Balance of monthly consumption       %c. per kwh
Monthly minimum bill per kw of billing demand._._ $1.00 $0.85
Discount for prompt payment, 10 per cent.
Power loads supplied from the John Hart Development are first subject to the
following quantity discounts:— Discount.
Up to 100 kw of billing demand   Nil
From 101 to 200 kw of billing demand  10%
From 201 to 500 kw of billing demand  15%
From 501 to 1,000 kw of billing demand  20% B 38
ELECTRIC POWER ACT."
E.   STREET-LIGHTING SERVICE RATES.
A uniform street-lighting schedule, based upon the capacity of the lamp ratings,
is in effect in all power districts operating under Regulation No. 5. A complete list of
these thirteen power districts has been set out above. Two types of street-lighting
service have been made available:—
(a) Overhead.—Under which the Commission installs, owns, operates, and maintains overhead street-lighting equipment and supplies energy for the operation of
lights daily from one hour after sunset until one hour before sunrise. The customer
municipality pays the actual cost of materials for renewal of lamps and glassware.
(6) Ornamental.—Under which the street-lighting equipment is owned by and
maintained at the expense of the customer municipality. The Commission supplies
energy for the operation daily from one hour after sunset until one hour before sunrise.
The schedule of charges under each of these types of service for various lamp
capacities is as follows:—
System of Wiring.
Capacity Rating of Lamp.
Net Rate per Lamp pee Month.
Overhead.
Ornamental.
$1.50
2.00
2.50
3.50
6.00
1.30
1.75
2.10
2.60
$0.75
200 watts	
1.25
300 watts	
1.75
500 watts	
2.75
1,000 watts	
5.25
0.55
1.00
1.35
1.85 REPORT OF BRITISH COLUMBIA POWER COMMISSION, 1948-49. B  39
V. SURVEYS AND INVESTIGATIONS.
1. POWER PROJECTS.
Surveys for a hydro-electric power-development at Clowhom Falls at the head of
Salmon Arm, Sechelt Inlet, were made during the year. It is possible to develop 10,000
to 12,000 horse-power at this site, which is favourably situated for the supply of power
to the Sechelt Peninsula.
Final surveys, plans, and specifications were made for the proposed hydro-electric
development on Silver Creek, near Hope, in the Fraser Valley. It was decided, however,
not to proceed with this project at the present time, as it was found possible to purchase
power requirements for this community on favourable terms.
A topographical survey and study was made of the Seton Creek hydro-electric
plant, near Lillooet. This small plant had been leased to the Commission by the Pacific
Great Eastern Railway. A considerable length of the flume was destroyed by the 1948
spring flood, and the balance was in a very deteriorated condition. The object of the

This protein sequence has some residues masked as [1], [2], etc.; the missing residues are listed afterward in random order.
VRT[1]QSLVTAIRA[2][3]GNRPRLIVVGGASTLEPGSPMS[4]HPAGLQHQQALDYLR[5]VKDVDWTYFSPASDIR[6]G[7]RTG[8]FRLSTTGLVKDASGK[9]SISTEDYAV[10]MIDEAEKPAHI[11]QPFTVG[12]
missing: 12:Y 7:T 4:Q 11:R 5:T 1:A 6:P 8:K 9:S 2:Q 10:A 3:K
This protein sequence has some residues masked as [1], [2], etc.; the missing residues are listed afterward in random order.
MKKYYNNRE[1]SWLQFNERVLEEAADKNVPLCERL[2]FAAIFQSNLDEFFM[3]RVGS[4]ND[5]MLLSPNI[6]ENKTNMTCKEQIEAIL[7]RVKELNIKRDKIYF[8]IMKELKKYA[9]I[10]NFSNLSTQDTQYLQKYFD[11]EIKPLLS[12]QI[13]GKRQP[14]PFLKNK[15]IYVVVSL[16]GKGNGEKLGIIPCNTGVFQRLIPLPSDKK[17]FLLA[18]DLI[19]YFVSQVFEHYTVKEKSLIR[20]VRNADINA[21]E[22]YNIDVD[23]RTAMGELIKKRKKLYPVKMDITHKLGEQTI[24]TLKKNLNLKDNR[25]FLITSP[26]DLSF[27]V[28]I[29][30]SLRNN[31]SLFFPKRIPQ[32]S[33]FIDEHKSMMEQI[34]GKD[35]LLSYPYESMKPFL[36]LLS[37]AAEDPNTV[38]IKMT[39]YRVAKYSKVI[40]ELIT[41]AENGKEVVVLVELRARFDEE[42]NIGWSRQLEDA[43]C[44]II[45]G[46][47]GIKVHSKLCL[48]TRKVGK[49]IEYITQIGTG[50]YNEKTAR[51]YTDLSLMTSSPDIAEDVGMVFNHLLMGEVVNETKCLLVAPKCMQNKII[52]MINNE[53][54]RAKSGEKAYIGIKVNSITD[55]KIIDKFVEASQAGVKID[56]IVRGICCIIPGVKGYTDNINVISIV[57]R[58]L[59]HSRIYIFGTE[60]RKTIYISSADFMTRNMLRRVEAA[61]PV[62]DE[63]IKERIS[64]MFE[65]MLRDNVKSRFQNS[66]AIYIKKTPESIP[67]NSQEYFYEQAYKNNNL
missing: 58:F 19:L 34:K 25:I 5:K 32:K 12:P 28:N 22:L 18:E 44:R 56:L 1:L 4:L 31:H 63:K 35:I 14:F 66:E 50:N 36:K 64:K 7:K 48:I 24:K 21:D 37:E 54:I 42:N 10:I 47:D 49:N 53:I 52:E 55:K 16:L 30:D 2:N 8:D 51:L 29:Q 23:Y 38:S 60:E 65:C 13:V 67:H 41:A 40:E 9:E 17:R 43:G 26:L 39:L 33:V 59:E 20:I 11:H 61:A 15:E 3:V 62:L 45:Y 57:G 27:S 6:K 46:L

survey was to determine whether or not reconstruction of the plant would be economically sound. The conclusion was that reconstruction should not be undertaken and that
other means of supplying power to Lillooet should be adopted.
2. TRANSMISSION PROJECTS.
Final location of the 132-kv transmission-line from Whatshan to Vernon was
completed.
Engineering studies and preliminary planning of equipment requirements for
delivering at Nanaimo a substantial block of power to the British Columbia Electric
Railway for use in Greater Victoria were made. A contract between the company and
the Commission providing for such delivery, to commence in September, 1950, will be
submitted to the Government for approval.
3. DISTRIBUTION PROJECTS.
Surveys were made during the year in connection with the acquisition by the
Commission of distribution-lines in the Courtenay-Comox area and in the territory
between Courtenay and Campbell River.
Surveys were also made between Ucluelet and Tofino, between Hope and Wahleach
Creek, at Blue River, in the Falkland-Westwold-Monte Lake area, and between Kamloops
and Chase.
Studies were undertaken to determine the best method of consolidating distribution
systems in the Coldstream Valley between Lumby and Vernon. B 40 " ELECTRIC POWER ACT."
VI. FINANCIAL.
In this section, statements are presented showing the financial position of the
undertakings of the Commission as at the close of its fourth fiscal period, the activities
o£ which have been covered in the preceding sections of this Report. The statements
include:—
1. Balance-sheet as at March 31st, 1949.
2. Combined operations, financial summary, for the year ended March 31st,
1949.
3. Power distribution, all districts—combined revenue and expenses for the
year ended March 31st, 1949.
4. Power districts—financial statistics:—
(a) Revenue,   expenses,   customers,   and   consumption,   by  individual
districts, for the year ended March 31st, 1949.
(b) Accumulated stabilization reserves, by districts, as at March 31st,
.'' 1949.
5. Plant and equipment in operation and related maintenance and renewals